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Expert Opinion Evidence in Damages Claims

The Supreme Court of NSW decision of Menz v Wagga Wagga Show Society Inc (No. 1) [2018] NSWSC1446 emphasised that the admissibility of expert opinion evidence depends on whether or not it falls within the perimeters of expert specialised knowledge.

Ms Menz sued the Wagga Wagga Show Society for damages she sustained in an incident on 28 September 2012 when she was crushed by a horse that she was riding at the Wagga Wagga Agricultural Show.  Ms Menz alleged that her horse was “spooked” by a loud noise created by children in the near vicinity, which caused her horse to fall.  Ms Menz suffered significant injuries in the fall.

In the Court proceedings, Ms Menz relied upon a report from Mrs Debbie Smyth, a retired horse trainer and riding instructor, as an expert.  An issue in the Court proceedings was whether Mrs Smyth was appropriately and properly qualified to express the opinions contained within her report.  The lawyers for the Wagga Wagga Show Society Inc argued that Mrs Smyth was not properly qualified to express an opinion in respect of the organisation and staffing of agricultural shows, and the behaviour of children.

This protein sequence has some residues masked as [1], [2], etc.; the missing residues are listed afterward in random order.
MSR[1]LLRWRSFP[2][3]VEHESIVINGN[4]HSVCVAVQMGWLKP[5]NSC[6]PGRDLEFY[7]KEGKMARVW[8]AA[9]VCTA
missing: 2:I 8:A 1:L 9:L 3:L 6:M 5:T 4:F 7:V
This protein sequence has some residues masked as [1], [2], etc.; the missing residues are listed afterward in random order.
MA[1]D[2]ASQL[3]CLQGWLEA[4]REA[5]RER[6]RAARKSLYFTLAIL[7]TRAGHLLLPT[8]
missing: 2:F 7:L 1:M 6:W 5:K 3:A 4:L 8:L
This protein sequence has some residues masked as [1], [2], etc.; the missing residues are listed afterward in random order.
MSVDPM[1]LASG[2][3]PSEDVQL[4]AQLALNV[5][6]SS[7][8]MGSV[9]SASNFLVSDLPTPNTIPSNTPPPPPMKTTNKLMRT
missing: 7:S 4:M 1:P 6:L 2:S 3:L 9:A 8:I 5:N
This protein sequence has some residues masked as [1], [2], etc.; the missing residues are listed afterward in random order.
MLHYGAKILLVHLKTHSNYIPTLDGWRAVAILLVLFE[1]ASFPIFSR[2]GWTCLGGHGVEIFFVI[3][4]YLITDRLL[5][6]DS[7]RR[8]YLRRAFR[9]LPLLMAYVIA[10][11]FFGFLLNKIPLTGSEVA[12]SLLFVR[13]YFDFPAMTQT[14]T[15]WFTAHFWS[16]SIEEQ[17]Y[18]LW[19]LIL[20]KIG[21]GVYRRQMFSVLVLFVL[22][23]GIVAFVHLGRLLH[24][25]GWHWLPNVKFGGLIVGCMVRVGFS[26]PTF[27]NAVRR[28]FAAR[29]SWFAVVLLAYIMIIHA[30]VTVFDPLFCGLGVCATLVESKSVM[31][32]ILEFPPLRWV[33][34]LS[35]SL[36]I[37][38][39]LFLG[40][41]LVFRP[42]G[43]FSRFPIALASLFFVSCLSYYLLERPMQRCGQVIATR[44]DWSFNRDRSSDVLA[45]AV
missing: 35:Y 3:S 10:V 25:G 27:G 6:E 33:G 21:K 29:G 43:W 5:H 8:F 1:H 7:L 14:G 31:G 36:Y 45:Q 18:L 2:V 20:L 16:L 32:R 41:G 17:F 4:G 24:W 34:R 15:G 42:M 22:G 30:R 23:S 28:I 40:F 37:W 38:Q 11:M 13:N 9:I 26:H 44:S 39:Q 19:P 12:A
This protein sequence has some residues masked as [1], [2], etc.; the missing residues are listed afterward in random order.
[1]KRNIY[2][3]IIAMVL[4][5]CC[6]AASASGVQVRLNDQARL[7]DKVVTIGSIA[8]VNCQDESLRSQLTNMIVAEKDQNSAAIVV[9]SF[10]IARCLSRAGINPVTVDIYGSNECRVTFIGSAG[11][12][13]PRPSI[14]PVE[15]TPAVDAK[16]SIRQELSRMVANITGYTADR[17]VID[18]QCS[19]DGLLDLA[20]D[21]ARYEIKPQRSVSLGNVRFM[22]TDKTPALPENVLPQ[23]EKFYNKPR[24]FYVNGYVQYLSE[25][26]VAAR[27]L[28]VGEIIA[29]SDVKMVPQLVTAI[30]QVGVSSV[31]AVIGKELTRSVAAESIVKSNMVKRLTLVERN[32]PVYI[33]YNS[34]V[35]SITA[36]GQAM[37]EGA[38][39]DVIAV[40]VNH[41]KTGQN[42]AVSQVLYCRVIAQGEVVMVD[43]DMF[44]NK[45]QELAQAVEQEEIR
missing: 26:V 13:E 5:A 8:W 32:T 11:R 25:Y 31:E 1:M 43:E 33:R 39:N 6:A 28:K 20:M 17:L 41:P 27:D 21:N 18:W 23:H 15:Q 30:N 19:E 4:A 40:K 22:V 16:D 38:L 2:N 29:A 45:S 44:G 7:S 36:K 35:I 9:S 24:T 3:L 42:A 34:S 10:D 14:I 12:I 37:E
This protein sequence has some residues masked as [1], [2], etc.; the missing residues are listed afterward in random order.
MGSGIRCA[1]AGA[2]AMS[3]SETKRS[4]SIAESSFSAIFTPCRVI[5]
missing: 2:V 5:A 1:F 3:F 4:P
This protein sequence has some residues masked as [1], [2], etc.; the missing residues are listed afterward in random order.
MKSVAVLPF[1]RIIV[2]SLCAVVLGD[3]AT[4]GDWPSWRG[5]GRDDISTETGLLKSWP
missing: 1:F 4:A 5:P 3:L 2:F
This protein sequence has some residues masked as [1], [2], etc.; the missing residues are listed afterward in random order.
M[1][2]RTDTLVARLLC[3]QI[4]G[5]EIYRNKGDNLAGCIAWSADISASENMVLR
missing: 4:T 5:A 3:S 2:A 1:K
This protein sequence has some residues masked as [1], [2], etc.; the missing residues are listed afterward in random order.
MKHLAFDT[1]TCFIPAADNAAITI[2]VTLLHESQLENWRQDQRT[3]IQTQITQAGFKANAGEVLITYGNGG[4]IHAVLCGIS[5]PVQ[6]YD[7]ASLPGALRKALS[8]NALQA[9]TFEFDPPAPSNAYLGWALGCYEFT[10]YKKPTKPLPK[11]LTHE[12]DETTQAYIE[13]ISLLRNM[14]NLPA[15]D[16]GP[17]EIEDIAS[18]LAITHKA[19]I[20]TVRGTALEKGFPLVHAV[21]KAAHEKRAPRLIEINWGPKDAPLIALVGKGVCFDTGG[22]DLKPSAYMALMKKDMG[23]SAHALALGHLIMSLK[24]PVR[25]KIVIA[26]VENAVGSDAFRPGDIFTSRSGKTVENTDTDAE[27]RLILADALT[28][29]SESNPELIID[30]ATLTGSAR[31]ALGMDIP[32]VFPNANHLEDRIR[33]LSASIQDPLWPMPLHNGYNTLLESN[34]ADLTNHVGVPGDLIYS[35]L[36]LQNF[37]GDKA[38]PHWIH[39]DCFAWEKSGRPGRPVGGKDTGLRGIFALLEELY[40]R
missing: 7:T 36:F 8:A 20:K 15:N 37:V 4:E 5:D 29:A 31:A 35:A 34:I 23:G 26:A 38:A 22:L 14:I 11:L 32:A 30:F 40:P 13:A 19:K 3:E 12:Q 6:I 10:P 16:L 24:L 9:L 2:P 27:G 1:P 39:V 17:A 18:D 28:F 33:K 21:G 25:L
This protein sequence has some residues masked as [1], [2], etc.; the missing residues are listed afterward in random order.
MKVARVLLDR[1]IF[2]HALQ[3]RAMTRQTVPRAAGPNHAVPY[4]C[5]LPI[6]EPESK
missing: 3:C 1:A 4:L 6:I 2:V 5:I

The Supreme Court agreed with the objections made.  The Court ruled that Mrs Smyth’s opinions went beyond her area of expertise to a substantial degree.  The Court referred to section 79 of the Evidence Act 1995 (NSW) to determine the admissibility of Mrs Smyth’s report.

This case is an important reminder to all parties in litigation that if expert evidence is to be relied upon, the expert in question needs to be appropriately qualified, briefed properly and limits his or her opinion to the matters within that expert’s field of expertise.

Liability limited by a scheme approved under the Professional Standard Legislation

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